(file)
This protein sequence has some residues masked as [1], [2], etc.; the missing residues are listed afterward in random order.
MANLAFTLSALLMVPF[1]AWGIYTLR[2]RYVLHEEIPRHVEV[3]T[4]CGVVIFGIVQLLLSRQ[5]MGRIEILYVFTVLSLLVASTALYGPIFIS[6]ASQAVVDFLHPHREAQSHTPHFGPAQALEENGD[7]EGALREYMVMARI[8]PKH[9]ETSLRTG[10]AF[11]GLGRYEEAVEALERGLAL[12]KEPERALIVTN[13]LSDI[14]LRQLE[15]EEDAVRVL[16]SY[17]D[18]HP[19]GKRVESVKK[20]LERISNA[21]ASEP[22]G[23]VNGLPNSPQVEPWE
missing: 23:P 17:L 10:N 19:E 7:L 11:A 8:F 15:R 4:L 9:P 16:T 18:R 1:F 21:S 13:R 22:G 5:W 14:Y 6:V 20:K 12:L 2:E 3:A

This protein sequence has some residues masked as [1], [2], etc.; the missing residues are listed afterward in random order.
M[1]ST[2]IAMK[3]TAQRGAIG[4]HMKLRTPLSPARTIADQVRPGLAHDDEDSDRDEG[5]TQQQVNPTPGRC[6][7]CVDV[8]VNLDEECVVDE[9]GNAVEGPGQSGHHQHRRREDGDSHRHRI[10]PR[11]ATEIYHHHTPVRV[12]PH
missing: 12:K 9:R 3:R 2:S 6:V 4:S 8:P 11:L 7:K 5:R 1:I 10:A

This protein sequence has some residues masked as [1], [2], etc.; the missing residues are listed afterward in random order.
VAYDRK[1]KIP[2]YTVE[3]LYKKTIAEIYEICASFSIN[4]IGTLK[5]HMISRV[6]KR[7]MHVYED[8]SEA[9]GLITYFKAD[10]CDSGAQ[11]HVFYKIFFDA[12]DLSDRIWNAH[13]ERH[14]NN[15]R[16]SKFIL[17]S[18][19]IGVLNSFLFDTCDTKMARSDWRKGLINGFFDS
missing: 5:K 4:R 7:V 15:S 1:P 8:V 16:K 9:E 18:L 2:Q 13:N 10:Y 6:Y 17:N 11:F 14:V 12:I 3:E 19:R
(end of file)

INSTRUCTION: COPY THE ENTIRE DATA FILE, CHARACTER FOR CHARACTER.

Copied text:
This protein sequence has some residues masked as [1], [2], etc.; the missing residues are listed afterward in random order.
MANLAFTLSALLMVPF[1]AWGIYTLR[2]RYVLHEEIPRHVEV[3]T[4]CGVVIFGIVQLLLSRQ[5]MGRIEILYVFTVLSLLVASTALYGPIFIS[6]ASQAVVDFLHPHREAQSHTPHFGPAQALEENGD[7]EGALREYMVMARI[8]PKH[9]ETSLRTG[10]AF[11]GLGRYEEAVEALERGLAL[12]KEPERALIVTN[13]LSDI[14]LRQLE[15]EEDAVRVL[16]SY[17]D[18]HP[19]GKRVESVKK[20]LERISNA[21]ASEP[22]G[23]VNGLPNSPQVEPWE
missing: 23:P 17:L 10:N 19:E 7:L 11:A 8:F 15:R 4:L 9:P 16:T 18:R 1:F 21:S 13:R 22:G 5:W 14:Y 6:V 20:K 12:L 2:E 3:A

This protein sequence has some residues masked as [1], [2], etc.; the missing residues are listed afterward in random order.
M[1]ST[2]IAMK[3]TAQRGAIG[4]HMKLRTPLSPARTIADQVRPGLAHDDEDSDRDEG[5]TQQQVNPTPGRC[6][7]CVDV[8]VNLDEECVVDE[9]GNAVEGPGQSGHHQHRRREDGDSHRHRI[10]PR[11]ATEIYHHHTPVRV[12]PH
missing: 12:K 9:R 3:R 2:S 6:V 4:S 8:P 11:L 7:K 5:R 1:I 10:A

This protein sequence has some residues masked as [1], [2], etc.; the missing residues are listed afterward in random order.
VAYDRK[1]KIP[2]YTVE[3]LYKKTIAEIYEICASFSIN[4]IGTLK[5]HMISRV[6]KR[7]MHVYED[8]SEA[9]GLITYFKAD[10]CDSGAQ[11]HVFYKIFFDA[12]DLSDRIWNAH[13]ERH[14]NN[15]R[16]SKFIL[17]S[18][19]IGVLNSFLFDTCDTKMARSDWRKGLINGFFDS
missing: 5:K 4:R 7:V 15:S 1:P 8:V 16:K 9:E 18:L 2:Q 13:N 10:Y 6:Y 17:N 11:F 14:V 12:I 3:E 19:R